“Stop Holding Meetings” Say Successful CEOs

Many parts of daily life are prone to spread. Rashes, gossip, fire. But, for law firm professionals, there’s one type of contagious behavior that should sound the alarms: meetings.

Somehow, meetings procreate. First it’s a monthly meeting. Then, it’s a weekly one. Finally, associates are urgently meeting with superiors in mass conference room meetings every time the coffee pot is empty.

“Meetings are a waste of time unless you are closing a deal,” thinks Mark Cuban, owner of the Dallas Mavericks and CEO of HDNet (via Inc).

“There are so many ways to communicate in real time or asynchronously that any meeting you actually sit for should have a duration and set outcome before you agree to go.”

Therein lies the problem. Meetings rarely stick to their agendas. And, when they do, they’ve vastly exceeded the time allocated to them. More often then not, one high-profile, but low-importance issue will arise and dominate the conversation.

From the manager’s perspective, a one-hour meeting is often justifiable. After all, it’s necessary to coordinate work product and hold case status meetings with employees assigned to a client project. Plus, what’s one hour, right?

Collectively, however, a meeting of ten people costs the firm ten hours of productivity. Not to mention the harm done by pulling employees off a particular project just to attend, and then expecting them to continue seamlessly where they left off an hour later.

“Follow Jeff Bezos’s two-pizza rule,” advises Caterina Fake, co-founder of Flickr and a new start-up called Hunch.

“Project teams should be small enough to feed with two pizzas. At Hunch, we don’t have meetings unless absolutely necessary. When I used to have meetings, though, this is how I would do it: There would be an agenda distributed before the meeting. Everybody would stand. At the beginning of the meeting, everyone would drink 16 ounces of water. We would discuss everything on the agenda, make all the decisions that needed to be made, and the meeting would be over when the first person had to go to the bathroom.”

For more traditional law firms, this may be a bit alternative. Nevertheless, the fact remains that most professionals mismanage meetings.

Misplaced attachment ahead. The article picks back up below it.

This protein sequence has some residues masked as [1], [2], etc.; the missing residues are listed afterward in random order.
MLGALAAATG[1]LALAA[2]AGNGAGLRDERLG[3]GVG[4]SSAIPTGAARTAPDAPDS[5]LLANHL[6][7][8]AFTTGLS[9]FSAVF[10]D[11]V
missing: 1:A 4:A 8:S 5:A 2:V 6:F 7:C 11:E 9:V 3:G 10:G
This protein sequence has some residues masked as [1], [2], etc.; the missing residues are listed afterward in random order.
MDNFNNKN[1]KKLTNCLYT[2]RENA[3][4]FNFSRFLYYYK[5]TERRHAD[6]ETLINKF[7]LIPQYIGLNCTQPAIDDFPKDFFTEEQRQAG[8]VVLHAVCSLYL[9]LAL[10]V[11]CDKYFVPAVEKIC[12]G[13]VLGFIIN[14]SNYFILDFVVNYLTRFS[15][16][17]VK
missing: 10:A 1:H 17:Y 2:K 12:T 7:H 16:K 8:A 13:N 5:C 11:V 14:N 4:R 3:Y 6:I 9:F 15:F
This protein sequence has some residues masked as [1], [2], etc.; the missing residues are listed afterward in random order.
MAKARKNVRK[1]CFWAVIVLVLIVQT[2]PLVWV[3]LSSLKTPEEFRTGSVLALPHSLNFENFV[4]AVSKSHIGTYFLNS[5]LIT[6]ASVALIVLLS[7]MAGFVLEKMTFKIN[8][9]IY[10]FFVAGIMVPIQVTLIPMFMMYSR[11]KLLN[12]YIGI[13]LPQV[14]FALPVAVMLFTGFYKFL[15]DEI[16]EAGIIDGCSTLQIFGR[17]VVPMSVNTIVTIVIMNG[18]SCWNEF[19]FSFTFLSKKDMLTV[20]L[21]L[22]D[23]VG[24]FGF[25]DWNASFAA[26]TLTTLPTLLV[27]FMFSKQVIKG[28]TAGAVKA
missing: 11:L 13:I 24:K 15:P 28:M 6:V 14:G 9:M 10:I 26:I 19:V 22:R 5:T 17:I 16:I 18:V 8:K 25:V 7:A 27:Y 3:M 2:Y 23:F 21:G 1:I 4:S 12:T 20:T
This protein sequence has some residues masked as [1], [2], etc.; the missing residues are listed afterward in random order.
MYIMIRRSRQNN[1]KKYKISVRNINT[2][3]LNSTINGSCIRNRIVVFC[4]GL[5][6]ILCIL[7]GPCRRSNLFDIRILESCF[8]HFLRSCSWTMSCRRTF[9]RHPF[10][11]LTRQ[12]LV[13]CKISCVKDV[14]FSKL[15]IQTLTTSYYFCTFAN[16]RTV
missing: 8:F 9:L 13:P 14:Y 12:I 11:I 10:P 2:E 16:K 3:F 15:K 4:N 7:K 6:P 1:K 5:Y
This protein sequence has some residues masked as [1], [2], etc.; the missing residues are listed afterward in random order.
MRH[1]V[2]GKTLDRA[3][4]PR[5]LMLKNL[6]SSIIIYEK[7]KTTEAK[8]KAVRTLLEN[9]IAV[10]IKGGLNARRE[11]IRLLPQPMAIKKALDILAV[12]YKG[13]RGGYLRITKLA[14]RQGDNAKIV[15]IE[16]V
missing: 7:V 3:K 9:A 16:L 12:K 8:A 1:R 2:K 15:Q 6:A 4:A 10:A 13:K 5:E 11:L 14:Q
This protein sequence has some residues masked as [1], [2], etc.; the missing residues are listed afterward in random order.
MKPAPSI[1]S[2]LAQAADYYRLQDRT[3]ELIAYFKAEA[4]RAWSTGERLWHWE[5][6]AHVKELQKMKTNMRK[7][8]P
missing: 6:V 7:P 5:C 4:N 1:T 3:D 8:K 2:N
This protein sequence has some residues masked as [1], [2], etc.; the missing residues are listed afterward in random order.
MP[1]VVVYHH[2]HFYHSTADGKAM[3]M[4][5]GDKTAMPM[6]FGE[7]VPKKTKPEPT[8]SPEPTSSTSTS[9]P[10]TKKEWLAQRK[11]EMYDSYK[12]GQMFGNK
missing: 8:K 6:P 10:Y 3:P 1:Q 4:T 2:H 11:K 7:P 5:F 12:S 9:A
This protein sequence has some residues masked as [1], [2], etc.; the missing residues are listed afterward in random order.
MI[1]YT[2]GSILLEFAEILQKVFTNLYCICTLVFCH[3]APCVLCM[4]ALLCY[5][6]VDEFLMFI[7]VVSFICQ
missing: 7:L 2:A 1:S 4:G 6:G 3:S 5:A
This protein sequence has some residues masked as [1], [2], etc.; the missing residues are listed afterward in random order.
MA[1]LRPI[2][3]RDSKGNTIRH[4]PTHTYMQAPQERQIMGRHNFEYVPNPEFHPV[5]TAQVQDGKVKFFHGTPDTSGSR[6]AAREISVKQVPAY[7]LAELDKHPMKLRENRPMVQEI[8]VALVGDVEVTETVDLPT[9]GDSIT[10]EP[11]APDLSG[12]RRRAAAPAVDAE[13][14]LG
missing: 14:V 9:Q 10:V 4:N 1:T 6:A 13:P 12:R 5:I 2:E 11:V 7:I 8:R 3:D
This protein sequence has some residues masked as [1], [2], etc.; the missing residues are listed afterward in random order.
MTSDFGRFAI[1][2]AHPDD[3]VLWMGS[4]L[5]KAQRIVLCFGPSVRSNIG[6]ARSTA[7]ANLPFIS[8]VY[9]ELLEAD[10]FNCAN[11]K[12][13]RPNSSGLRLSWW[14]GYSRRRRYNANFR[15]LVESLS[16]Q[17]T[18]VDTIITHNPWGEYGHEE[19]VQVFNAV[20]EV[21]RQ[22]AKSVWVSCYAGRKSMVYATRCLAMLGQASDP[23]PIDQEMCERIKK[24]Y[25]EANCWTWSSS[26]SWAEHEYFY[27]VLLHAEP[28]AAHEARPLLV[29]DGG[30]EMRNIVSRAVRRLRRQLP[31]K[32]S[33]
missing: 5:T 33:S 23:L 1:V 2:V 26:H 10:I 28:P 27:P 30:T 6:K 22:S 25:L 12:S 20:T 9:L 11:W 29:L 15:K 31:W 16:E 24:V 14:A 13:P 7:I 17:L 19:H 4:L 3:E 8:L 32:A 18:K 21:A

Productivity involves thoughtfulness as much as organization. This means, organize an agenda for the meeting and stick to it in an efficient manner. It also means creating a post-meeting agenda.

“The productiveness of any meeting depends on the advance thought given the agenda, and you should never leave a meeting without writing a follow-up list with each item assigned to one person,” sagely explains Barbara Corcoran, who built one of New York’s largest real estate companies.

“And go outside. All the big ideas are on the outside. You’ll never have a creative idea at your desk.”

Successful CEOs have made it clear: Be organized. Be brief. Be creative. Or be gone—don’t hold meetings at all.

Law firms should investigate ways to increase productivity at a group and individual level. Empower and train your employees so that you have confidence in their work without constant correspondence.

Practice being brief (and send back briefs that are not!).

As a manager, set the tone for the entire office by:

  • Make the most of the time you have and free up time for mission critical tasks
  • Set realistic goals and ‘time to complete’ estimates
  • Rid your schedule of time-wasters for a better balanced schedule
  • Recognize the difference between important and urgent priorities and tasks
  • Keep track of and meet short and long term projects and deadlines
  • Better cope with game changing shifts in priorities
  • Manage social media time stealers
  • Hold meetings only when it’s absolutely necessary


Need some help? Take C4CM’s information-packed 75-minute audio conference on CD “Planning and Prioritizing”. It will help you to:

  • identify goals,
  • break them into tasks,
  • prioritize to save time, and
  • increase productivity.


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